Democrats, Young Voters Have Closed the Enthusiasm Gap 4 Months Before 2022 Midterms

Millennials, Gen Z’ers, and older Democrats are more engaged than they were before two months of high-profile Supreme Court rulings, mass shootings, and congressional hearings.

Republicans no longer hold an advantage in voter enthusiasm over Democrats heading into the 2022 midterm elections, according to new polling from Morning Consult and Politico.

The latest data, which shows a surge in interest among Democratic and independent voters, comes after two months of intense political debate over abortion access, gun rights, and public hearings on the January 6 Capitol riots.

The percentage of Democrats who said they were “extremely enthusiastic” or “very enthusiastic” about voting this fall jumped from 50% in a Morning Consult/Politico April poll to 57% in their June 24-25 poll.  That brings Democrats into a statistical tie with Republicans (58% extremely/very enthusiastic), who had held a significant enthusiasm advantage over the past year.

The Supreme Court broadly expanded Americans’ right to carry guns outside their homes on June 23, and overturned the nearly 50-year-old Roe v. Wade precedent on abortion access on June 24.

Overall, 52% of Americans say they are extremely or very enthusiastic about voting this fall - up from 47% in April.  That includes 44% of independent voters who now express a great deal of enthusiasm, up from just 33% in April.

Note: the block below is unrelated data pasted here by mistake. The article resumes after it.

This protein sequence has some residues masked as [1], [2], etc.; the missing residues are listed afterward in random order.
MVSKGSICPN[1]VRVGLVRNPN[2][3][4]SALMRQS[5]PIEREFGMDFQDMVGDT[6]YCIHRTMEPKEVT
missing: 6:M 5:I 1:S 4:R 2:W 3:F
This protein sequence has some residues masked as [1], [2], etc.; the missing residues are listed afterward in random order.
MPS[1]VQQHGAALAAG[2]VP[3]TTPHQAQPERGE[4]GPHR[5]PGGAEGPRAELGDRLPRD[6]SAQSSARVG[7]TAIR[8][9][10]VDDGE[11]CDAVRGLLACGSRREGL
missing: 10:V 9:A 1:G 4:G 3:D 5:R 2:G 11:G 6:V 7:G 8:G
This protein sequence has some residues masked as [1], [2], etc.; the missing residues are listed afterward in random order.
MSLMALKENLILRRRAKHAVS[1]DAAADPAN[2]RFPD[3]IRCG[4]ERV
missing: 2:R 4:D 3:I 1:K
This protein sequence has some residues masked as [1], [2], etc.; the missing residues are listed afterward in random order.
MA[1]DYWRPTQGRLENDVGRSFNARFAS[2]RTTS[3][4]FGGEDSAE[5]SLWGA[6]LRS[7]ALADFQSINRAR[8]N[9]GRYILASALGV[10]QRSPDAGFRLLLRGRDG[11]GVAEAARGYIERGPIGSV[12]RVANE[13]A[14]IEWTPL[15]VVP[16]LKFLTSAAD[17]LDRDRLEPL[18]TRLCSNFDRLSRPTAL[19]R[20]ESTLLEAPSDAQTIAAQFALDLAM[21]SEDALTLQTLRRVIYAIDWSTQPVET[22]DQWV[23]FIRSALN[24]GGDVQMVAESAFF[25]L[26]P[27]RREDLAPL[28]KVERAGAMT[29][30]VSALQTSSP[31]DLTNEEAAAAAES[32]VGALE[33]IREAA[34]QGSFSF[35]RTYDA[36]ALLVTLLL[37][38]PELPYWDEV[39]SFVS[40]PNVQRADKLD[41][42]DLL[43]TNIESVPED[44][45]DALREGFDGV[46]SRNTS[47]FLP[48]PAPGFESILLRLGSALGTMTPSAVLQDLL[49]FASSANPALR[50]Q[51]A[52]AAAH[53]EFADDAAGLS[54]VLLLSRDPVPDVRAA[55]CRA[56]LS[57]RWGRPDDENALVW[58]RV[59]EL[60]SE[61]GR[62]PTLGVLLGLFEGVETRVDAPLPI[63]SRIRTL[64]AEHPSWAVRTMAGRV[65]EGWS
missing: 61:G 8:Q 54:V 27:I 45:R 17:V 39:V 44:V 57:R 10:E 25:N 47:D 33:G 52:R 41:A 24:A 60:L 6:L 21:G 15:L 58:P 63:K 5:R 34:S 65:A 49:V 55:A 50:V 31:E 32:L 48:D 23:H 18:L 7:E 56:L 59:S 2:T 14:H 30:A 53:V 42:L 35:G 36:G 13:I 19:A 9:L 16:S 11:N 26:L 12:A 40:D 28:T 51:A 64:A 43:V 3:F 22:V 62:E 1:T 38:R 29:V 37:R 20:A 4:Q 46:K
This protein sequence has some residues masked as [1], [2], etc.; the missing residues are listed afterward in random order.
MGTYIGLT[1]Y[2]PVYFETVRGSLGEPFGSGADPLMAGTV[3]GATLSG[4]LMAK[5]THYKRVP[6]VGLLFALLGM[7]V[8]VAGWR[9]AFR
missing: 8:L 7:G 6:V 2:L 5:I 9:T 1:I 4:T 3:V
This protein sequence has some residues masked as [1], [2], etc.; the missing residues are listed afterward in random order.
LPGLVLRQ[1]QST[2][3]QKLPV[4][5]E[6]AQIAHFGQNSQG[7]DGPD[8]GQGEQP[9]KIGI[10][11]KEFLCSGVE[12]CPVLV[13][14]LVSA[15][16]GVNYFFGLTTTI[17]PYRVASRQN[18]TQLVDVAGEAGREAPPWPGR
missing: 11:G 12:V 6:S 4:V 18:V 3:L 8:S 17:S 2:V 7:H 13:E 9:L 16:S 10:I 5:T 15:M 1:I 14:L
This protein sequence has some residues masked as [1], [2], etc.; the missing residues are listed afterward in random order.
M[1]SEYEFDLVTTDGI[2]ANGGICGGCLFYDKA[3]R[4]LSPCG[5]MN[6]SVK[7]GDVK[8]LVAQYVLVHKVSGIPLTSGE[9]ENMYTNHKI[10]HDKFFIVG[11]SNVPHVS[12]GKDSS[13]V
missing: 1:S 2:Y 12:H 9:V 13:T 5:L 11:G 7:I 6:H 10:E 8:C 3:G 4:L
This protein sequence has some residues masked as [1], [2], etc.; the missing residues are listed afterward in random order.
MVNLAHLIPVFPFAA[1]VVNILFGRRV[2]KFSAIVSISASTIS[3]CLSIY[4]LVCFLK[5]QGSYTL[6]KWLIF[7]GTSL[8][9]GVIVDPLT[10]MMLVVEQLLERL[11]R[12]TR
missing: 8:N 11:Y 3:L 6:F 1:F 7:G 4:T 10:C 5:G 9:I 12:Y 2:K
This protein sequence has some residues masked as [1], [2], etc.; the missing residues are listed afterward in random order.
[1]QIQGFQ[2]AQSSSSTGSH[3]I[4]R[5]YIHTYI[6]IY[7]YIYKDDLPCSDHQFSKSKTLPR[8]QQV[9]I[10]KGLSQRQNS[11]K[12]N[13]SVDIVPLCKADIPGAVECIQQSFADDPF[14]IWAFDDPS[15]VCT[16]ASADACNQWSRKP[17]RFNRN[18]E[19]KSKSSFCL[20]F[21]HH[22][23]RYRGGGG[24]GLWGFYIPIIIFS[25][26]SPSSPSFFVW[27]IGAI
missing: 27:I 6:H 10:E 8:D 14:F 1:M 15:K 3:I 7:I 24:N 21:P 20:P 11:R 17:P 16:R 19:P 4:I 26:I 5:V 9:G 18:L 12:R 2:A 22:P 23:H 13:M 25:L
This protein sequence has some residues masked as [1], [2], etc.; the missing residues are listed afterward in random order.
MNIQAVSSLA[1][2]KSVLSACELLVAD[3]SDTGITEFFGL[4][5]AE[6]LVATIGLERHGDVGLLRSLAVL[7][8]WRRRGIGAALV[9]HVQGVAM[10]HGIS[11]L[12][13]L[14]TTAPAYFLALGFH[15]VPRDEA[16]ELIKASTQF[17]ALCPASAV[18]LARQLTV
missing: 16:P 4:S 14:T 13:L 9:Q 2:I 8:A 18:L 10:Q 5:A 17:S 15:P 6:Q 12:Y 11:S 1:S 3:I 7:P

The increase in midterm enthusiasm was even more pronounced among young adults, with Millennials (1981-1996) and Gen Z adults (1997-2004) posting 13% and 12% increases, respectively.  Previous polling revealed young adults had grown especially frustrated and disengaged from the political process since November 2020, leading to significant dropoffs in turnout for several 2021 and 2022 elections so far.

Republicans, meanwhile, who saw a small bump in midterms enthusiasm after the initial leak of the Supreme Court’s draft abortion opinion (to 61%), saw enthusiasm slip a bit in June (to 58%).  Seventy percent of Republican men indicated they were extremely or very enthusiastic about voting in the midterms, compared to just 47% of Republican women.

The polls’ margins of error were two percent for the entire 2,000-plus respondent panel, with margins for smaller demographic groups ranging from 3% to 7%.

Noah Pransky is LX News’ National Political Editor. He covers Washington and state politics for LX News, and his investigative work has been honored with national Murrow, Polk, duPont, and Cronkite awards. You can contact him confidentially at or on Facebook, Instagram, or Twitter.